Radiolab on the Obama Effect

I love the WNYC Radiolab Podcast. I wrote about their fascinating piece on sleep here. This weekend, I caught their shorter piece on the Obama Effect. It's about 18 minutes long and is worth listening to.

They start off reporting on a preliminary study that gave a test to a number of participants. Those conducting the study tested several groups of participants. The test, given three times, found that on average grades by African Americans improved as Obama's prominence rose.

When tested after Obama was nominated, African Americans scored higher than when tested prior to the nomination. Scores rose even higher for those taking the test after Obama became President.

In this podcast, they also talked about a study related to putting.

When scientits told participants the putting test was an intellectual test about problem solving, white particpants scored significantly higher than African American participants.

They then gave the same exact test -- with the exact same scoring criteria -- to a different group of participants. The only difference was that this time, they said it was a measure of athletic skill. In this case, African American participants scored significantly higher than white participants.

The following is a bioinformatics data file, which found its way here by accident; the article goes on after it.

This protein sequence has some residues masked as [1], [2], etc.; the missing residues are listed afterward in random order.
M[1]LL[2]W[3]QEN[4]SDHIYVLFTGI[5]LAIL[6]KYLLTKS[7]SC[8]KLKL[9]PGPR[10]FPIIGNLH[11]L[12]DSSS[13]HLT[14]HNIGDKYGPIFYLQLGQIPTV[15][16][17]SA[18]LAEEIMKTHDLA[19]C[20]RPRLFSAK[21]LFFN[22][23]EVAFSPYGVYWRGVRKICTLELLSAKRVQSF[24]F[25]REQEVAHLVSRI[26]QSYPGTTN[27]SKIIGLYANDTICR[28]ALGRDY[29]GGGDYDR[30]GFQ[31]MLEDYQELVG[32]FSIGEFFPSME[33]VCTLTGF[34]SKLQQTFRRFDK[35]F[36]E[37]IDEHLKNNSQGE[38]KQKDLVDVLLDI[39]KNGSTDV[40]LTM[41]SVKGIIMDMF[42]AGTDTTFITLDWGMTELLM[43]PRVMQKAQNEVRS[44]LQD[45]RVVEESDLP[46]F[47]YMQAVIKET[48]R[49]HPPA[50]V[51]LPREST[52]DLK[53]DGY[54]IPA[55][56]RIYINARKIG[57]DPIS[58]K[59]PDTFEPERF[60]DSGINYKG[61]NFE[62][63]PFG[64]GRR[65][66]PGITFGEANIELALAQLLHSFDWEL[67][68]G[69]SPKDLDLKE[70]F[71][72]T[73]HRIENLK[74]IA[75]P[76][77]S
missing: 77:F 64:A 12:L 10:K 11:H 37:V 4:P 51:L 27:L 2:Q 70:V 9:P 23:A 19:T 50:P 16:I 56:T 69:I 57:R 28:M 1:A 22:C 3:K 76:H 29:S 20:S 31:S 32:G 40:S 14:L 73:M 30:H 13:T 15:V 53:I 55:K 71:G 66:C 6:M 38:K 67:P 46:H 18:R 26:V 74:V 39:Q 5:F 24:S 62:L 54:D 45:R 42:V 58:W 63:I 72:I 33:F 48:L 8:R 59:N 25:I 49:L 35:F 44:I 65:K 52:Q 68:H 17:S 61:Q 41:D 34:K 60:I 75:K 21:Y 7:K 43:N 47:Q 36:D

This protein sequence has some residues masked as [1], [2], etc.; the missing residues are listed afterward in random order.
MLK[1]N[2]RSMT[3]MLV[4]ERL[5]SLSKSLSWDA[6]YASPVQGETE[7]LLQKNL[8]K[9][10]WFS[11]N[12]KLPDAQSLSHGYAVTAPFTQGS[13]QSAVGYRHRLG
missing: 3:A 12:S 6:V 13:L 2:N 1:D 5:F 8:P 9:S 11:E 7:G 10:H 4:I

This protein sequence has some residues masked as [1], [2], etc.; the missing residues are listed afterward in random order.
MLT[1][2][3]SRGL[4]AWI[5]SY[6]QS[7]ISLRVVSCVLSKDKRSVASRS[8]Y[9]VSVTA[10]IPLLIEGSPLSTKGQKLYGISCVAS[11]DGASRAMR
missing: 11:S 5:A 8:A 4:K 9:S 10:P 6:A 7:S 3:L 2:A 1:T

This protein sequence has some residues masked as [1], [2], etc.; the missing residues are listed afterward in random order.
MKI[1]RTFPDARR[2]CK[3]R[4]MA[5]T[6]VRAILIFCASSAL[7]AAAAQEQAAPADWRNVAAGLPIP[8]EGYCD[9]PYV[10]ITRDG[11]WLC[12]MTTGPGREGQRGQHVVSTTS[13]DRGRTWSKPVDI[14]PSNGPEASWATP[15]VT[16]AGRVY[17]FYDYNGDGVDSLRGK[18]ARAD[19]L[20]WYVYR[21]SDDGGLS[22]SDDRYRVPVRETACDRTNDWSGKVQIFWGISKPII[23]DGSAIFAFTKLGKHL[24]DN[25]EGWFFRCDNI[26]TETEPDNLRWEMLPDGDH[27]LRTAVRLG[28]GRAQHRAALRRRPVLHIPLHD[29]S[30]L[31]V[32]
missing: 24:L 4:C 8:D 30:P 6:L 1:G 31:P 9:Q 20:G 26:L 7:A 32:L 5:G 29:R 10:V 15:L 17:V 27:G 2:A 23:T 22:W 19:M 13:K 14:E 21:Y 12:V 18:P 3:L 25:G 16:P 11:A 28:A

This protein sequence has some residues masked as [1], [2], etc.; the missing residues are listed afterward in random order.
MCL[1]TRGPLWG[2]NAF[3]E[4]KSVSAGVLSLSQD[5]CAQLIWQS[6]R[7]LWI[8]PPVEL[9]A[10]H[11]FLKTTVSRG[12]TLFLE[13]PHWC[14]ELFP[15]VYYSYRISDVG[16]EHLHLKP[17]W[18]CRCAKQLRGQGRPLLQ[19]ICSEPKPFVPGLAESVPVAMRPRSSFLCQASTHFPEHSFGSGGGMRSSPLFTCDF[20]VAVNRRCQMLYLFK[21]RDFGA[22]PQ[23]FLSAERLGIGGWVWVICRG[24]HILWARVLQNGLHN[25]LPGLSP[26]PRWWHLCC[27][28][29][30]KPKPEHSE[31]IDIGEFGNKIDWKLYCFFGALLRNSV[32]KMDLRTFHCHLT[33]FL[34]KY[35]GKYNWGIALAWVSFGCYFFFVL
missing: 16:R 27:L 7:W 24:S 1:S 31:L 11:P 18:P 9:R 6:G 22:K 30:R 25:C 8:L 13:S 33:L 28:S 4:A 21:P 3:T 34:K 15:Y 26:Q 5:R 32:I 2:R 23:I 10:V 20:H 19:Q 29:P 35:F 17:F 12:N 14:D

Radiolab also discuss similar studies relating to performance difference by gender.

The conclusions they come to are that lower performance is attributable not to talent, skill, or knowledge, but to self doubt. And it highlights the impact the perception of cultural stereotypes can have on people.

These are very sensitive and controversial matters, obviously. But it is a fascinating way of viewing test scores and other topics.

Listen to the Radiolab podcast here, or download it through your iTunes.

I try to live my life by the mantra, "Attitude is everything. And attitude is a decision." It's similar to the other common motivational slogan, "If you think you can, or think you can't, you're right."

Sayings like that may appear trite, but the do point to the importance of believing in yourself, regardless of what a test proctor, or other people may say. And that's a powerful tool.

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